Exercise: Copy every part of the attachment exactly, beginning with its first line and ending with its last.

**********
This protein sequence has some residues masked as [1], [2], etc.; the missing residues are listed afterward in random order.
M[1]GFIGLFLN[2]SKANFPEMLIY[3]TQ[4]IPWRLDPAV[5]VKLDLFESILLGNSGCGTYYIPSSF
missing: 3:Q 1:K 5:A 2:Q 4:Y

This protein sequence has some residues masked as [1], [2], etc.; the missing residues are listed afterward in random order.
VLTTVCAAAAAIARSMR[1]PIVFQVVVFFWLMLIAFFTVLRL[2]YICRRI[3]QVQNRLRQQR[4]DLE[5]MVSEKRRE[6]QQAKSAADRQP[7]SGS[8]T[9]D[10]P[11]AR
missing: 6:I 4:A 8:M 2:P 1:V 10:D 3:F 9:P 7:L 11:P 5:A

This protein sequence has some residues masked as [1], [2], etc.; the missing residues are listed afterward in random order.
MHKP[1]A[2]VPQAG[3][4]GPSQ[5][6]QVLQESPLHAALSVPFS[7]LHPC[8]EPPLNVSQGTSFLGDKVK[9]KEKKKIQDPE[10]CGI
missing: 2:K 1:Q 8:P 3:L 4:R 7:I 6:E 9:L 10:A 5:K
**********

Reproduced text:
This protein sequence has some residues masked as [1], [2], etc.; the missing residues are listed afterward in random order.
M[1]GFIGLFLN[2]SKANFPEMLIY[3]TQ[4]IPWRLDPAV[5]VKLDLFESILLGNSGCGTYYIPSSF
missing: 3:Q 1:K 5:A 2:Q 4:Y

This protein sequence has some residues masked as [1], [2], etc.; the missing residues are listed afterward in random order.
VLTTVCAAAAAIARSMR[1]PIVFQVVVFFWLMLIAFFTVLRL[2]YICRRI[3]QVQNRLRQQR[4]DLE[5]MVSEKRRE[6]QQAKSAADRQP[7]SGS[8]T[9]D[10]P[11]AR
missing: 6:I 4:A 8:M 2:P 1:V 10:D 3:F 9:P 7:L 11:P 5:A

This protein sequence has some residues masked as [1], [2], etc.; the missing residues are listed afterward in random order.
MHKP[1]A[2]VPQAG[3][4]GPSQ[5][6]QVLQESPLHAALSVPFS[7]LHPC[8]EPPLNVSQGTSFLGDKVK[9]KEKKKIQDPE[10]CGI
missing: 2:K 1:Q 8:P 3:L 4:R 7:I 6:E 9:L 10:A 5:K